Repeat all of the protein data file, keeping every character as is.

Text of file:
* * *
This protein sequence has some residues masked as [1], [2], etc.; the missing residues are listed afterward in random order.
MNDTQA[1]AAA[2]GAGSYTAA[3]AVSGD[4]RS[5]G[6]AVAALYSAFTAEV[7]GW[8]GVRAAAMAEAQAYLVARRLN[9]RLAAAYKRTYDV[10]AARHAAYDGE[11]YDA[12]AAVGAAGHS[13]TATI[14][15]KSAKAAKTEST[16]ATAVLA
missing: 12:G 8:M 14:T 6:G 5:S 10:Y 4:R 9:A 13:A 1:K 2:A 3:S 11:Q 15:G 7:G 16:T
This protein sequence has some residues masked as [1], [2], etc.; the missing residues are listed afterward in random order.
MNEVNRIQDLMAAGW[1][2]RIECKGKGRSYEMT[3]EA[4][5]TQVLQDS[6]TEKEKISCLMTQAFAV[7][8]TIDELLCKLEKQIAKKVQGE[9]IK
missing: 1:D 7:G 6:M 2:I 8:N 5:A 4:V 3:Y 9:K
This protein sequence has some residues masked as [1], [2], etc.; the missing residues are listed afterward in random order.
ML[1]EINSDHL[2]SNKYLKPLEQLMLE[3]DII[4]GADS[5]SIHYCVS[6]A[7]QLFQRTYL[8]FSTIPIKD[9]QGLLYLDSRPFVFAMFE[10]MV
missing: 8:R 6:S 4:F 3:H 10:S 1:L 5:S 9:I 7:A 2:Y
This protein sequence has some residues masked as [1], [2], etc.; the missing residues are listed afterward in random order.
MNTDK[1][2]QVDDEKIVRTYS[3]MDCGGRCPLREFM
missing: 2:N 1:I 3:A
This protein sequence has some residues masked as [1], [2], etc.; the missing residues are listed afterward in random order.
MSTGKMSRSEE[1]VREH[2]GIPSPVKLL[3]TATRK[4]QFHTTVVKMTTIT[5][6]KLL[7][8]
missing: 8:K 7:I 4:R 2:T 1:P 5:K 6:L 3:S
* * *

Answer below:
This protein sequence has some residues masked as [1], [2], etc.; the missing residues are listed afterward in random order.
MNDTQA[1]AAA[2]GAGSYTAA[3]AVSGD[4]RS[5]G[6]AVAALYSAFTAEV[7]GW[8]GVRAAAMAEAQAYLVARRLN[9]RLAAAYKRTYDV[10]AARHAAYDGE[11]YDA[12]AAVGAAGHS[13]TATI[14][15]KSAKAAKTEST[16]ATAVLA
missing: 12:G 8:M 14:T 6:G 5:S 10:Y 4:R 9:A 13:A 1:K 2:A 3:S 11:Q 15:G 7:G 16:T
This protein sequence has some residues masked as [1], [2], etc.; the missing residues are listed afterward in random order.
MNEVNRIQDLMAAGW[1][2]RIECKGKGRSYEMT[3]EA[4][5]TQVLQDS[6]TEKEKISCLMTQAFAV[7][8]TIDELLCKLEKQIAKKVQGE[9]IK
missing: 1:D 7:G 6:M 2:I 8:N 5:A 4:V 3:Y 9:K
This protein sequence has some residues masked as [1], [2], etc.; the missing residues are listed afterward in random order.
ML[1]EINSDHL[2]SNKYLKPLEQLMLE[3]DII[4]GADS[5]SIHYCVS[6]A[7]QLFQRTYL[8]FSTIPIKD[9]QGLLYLDSRPFVFAMFE[10]MV
missing: 8:R 6:S 4:F 3:H 10:S 1:L 5:S 9:I 7:A 2:Y
This protein sequence has some residues masked as [1], [2], etc.; the missing residues are listed afterward in random order.
MNTDK[1][2]QVDDEKIVRTYS[3]MDCGGRCPLREFM
missing: 2:N 1:I 3:A
This protein sequence has some residues masked as [1], [2], etc.; the missing residues are listed afterward in random order.
MSTGKMSRSEE[1]VREH[2]GIPSPVKLL[3]TATRK[4]QFHTTVVKMTTIT[5][6]KLL[7][8]
missing: 8:K 7:I 4:R 2:T 1:P 5:K 6:L 3:S